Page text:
NON FICTION ALERT!
Fuelled by Government’s repeated refusal to allow women to vote, Emmeline Pankhurst started and lead organisations and campaigns with ever-increasing militancy to gain the vote. She encourages crowds, confronts MPs, faces prison, escapes, grieves and fights in this book of her memoirs.
I loved this book. I loved learning about the suffragettes, hearing Pankhurst’s intelligent strategy in winning the vote, and was repeatedly outraged at the government’s reaction to them. It made me angry that I’ve never learned more about them – despite going to two girls schools. It made me angry that in culture we’ve reduced them, not acknowledging their sacrifice and the evil that they were up against.
I think that as a culture we think wrongly about the Suffragettes. We remember the more extreme things, and perhaps dismiss them as a little silly (Mary Poppins, anyone?). Despite knowing very little about them, I’ve always been immensely proud of and thankful to the women who sacrificed everything to give me the power to vote. The power to have a voice, to be a part of deciding what happens in our country.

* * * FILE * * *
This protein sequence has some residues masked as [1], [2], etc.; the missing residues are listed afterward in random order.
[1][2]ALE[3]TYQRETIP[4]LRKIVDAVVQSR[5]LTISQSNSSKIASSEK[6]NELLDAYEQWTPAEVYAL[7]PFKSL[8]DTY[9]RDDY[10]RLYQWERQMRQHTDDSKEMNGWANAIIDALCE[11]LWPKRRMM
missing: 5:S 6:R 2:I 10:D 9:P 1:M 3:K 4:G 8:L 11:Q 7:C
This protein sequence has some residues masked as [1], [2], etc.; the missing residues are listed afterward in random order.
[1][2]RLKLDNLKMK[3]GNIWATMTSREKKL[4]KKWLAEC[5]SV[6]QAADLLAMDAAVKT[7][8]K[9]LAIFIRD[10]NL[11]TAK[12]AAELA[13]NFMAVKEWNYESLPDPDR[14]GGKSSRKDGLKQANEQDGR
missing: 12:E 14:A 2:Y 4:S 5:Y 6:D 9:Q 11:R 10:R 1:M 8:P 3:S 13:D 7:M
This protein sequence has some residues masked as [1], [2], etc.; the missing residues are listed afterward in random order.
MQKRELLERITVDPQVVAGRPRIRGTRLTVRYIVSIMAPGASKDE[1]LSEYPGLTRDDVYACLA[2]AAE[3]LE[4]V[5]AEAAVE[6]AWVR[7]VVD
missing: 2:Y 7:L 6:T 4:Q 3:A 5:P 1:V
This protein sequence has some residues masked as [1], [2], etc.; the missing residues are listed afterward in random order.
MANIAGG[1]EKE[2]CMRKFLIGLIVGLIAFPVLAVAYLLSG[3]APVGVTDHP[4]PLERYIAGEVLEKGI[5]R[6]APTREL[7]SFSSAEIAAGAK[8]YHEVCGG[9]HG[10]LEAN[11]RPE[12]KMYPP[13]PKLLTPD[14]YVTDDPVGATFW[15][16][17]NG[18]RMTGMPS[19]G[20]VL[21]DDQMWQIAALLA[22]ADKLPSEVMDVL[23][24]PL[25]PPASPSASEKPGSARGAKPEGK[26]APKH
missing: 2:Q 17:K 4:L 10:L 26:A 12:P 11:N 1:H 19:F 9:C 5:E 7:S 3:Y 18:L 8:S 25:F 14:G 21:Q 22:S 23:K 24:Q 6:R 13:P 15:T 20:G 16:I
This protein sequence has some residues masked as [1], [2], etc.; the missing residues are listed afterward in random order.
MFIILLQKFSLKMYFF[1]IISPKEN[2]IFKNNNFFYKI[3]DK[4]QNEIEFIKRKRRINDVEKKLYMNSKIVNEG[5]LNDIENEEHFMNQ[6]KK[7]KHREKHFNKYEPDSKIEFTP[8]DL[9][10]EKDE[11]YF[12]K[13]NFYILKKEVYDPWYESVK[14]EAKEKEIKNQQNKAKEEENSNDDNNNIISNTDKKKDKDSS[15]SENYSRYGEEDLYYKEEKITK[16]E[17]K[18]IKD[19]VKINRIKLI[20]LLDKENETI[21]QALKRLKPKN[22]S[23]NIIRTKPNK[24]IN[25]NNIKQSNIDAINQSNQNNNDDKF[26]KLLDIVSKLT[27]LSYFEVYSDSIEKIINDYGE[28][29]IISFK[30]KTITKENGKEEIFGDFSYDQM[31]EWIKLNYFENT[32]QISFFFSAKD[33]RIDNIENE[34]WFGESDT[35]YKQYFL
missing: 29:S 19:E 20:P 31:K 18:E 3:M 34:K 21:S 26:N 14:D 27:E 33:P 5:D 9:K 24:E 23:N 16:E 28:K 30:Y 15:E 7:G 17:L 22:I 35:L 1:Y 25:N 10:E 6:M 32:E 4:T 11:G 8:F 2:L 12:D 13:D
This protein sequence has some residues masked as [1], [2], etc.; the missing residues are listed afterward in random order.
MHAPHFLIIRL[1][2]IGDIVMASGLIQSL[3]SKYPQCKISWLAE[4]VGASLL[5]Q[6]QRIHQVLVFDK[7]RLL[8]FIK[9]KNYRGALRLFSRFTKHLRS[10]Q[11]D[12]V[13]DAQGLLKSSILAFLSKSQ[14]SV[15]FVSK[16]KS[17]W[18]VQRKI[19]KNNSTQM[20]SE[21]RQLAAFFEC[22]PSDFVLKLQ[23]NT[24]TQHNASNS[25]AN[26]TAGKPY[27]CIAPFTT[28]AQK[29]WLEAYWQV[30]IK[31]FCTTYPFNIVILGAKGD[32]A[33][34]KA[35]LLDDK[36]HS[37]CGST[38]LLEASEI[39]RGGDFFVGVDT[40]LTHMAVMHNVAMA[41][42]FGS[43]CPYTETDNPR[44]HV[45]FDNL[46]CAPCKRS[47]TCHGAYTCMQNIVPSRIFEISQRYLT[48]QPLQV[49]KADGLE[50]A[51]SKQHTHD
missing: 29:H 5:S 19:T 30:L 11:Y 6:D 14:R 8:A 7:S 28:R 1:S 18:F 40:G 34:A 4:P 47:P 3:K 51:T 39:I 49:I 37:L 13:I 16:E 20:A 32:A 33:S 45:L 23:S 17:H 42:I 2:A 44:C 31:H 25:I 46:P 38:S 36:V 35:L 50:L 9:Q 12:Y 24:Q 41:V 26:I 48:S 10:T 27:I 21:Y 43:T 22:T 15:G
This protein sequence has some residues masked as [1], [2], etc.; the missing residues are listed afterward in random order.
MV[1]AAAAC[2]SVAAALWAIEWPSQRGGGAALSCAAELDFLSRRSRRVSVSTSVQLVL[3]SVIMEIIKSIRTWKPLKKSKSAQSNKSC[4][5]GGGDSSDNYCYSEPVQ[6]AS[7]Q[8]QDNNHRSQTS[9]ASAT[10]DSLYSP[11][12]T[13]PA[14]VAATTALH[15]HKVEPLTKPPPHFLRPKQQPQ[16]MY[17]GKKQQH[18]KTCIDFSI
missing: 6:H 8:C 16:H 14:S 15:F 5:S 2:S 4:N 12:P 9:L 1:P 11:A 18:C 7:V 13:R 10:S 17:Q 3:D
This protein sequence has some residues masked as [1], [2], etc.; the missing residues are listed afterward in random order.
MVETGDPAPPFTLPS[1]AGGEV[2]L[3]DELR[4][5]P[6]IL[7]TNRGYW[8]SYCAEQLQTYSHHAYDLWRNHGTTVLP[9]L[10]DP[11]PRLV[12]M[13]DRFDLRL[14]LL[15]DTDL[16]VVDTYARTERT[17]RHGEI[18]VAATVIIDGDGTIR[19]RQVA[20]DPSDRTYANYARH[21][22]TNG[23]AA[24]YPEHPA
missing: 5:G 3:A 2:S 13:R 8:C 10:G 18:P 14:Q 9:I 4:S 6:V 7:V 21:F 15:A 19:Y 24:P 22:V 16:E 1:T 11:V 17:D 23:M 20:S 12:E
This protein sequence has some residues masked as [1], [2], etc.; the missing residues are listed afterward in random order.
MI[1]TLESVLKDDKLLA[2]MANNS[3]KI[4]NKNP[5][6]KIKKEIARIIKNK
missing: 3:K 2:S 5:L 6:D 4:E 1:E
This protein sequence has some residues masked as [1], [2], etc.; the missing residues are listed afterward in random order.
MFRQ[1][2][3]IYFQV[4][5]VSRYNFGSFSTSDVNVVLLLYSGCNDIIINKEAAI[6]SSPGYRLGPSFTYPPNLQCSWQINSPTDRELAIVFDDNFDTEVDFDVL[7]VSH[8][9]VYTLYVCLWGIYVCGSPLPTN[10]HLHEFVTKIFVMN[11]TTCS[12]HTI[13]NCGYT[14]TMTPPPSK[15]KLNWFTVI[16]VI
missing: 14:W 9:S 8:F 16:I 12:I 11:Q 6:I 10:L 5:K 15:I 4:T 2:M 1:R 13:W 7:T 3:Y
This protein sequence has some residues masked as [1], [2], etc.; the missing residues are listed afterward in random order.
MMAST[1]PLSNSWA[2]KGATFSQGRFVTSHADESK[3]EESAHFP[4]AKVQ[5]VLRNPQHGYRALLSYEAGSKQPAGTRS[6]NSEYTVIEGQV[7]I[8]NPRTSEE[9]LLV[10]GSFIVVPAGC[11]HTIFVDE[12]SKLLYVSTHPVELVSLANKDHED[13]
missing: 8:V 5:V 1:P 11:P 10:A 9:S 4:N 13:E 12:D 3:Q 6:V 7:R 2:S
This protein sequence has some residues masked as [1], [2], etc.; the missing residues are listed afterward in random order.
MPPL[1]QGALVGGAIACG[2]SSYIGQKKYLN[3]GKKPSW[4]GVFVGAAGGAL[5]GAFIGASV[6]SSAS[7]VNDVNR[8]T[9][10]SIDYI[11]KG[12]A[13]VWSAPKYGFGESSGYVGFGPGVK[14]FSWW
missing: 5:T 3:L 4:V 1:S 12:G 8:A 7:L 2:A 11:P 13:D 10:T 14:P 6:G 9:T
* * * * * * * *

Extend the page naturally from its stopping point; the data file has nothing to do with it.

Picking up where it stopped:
But I was shocked, in reading this book, to find how little I know about them. I consider myself well-read and fairly knowledgable about the history of our nation, but found myself repeatedly astonished at this book: the cruelty and belligerency of the government, and the determination and resilience of the suffragettes. They suffered the most appalling treatment in prison and were beaten by police, and would still go out again to smash windows, burn down houses, interrupt meetings and do whatever it took to show the politicians that women were serious about wanting the vote.
The book was certainly historical rather than personal; Pankhurst describes things factually and clearly, evoking shock and outrage rather than sympathy or empathy. But it worked.
I would recommend this book to absolutely everyone, and would really like to see suffragettes getting a bit more airtime in the history curriculum. Of course, it’s a subject that makes our government – and men – look pretty awful, so I guess that’s why it’s not there – but I think it should be.
I think there’s a film coming out soon too, and I really want to go!